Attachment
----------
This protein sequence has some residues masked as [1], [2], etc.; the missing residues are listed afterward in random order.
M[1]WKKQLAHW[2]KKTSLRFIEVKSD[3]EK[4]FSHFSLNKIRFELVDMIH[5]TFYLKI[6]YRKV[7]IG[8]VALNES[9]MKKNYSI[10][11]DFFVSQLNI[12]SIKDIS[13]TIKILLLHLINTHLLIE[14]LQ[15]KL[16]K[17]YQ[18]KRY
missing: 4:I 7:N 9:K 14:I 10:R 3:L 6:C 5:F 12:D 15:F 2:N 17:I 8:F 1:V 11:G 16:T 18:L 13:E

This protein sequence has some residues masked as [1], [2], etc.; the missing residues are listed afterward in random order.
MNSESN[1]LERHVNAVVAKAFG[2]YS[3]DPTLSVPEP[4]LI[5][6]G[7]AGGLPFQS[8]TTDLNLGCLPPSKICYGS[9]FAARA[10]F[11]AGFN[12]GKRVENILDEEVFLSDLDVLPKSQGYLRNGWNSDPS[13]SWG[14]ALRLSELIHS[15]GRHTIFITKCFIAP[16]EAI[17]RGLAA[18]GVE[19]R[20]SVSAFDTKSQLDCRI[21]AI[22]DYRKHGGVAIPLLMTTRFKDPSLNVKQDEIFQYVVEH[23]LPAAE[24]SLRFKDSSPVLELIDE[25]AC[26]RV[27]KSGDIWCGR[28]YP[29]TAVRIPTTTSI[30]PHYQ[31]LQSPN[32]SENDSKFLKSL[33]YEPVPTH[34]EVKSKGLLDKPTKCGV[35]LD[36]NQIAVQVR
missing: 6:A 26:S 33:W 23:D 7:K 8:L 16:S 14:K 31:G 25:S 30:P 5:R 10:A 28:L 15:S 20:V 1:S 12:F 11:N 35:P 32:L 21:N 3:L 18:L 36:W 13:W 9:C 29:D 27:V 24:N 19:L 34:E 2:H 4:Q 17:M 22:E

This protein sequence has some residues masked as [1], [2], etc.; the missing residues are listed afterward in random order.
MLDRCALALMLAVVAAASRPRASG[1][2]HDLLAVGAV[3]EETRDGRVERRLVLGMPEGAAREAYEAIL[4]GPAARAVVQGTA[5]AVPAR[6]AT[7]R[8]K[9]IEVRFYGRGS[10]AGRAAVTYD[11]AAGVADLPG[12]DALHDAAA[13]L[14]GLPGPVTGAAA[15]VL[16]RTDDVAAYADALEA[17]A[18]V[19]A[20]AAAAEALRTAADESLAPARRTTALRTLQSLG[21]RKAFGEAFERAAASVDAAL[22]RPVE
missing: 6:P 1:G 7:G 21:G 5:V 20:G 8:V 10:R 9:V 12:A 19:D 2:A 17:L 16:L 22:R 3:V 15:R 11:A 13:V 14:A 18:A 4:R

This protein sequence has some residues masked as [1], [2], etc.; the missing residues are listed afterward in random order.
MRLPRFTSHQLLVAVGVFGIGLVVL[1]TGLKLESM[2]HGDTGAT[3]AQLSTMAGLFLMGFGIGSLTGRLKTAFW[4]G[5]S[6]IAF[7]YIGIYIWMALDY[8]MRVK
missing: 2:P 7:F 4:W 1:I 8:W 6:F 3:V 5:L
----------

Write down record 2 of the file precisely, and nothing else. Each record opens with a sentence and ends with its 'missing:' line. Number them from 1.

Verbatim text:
This protein sequence has some residues masked as [1], [2], etc.; the missing residues are listed afterward in random order.
MNSESN[1]LERHVNAVVAKAFG[2]YS[3]DPTLSVPEP[4]LI[5][6]G[7]AGGLPFQS[8]TTDLNLGCLPPSKICYGS[9]FAARA[10]F[11]AGFN[12]GKRVENILDEEVFLSDLDVLPKSQGYLRNGWNSDPS[13]SWG[14]ALRLSELIHS[15]GRHTIFITKCFIAP[16]EAI[17]RGLAA[18]GVE[19]R[20]SVSAFDTKSQLDCRI[21]AI[22]DYRKHGGVAIPLLMTTRFKDPSLNVKQDEIFQYVVEH[23]LPAAE[24]SLRFKDSSPVLELIDE[25]AC[26]RV[27]KSGDIWCGR[28]YP[29]TAVRIPTTTSI[30]PHYQ[31]LQSPN[32]SENDSKFLKSL[33]YEPVPTH[34]EVKSKGLLDKPTKCGV[35]LD[36]NQIAVQVR
missing: 6:A 26:S 33:W 23:D 7:K 8:L 16:S 14:K 31:G 25:S 30:P 5:R 10:A 28:L 15:S 20:V 1:S 12:F 11:N 35:P 32:L 21:N 3:L 18:L 36:W 13:W 9:C 29:D 27:V 24:N 19:L 34:E 2:H 4:Q 17:M 22:E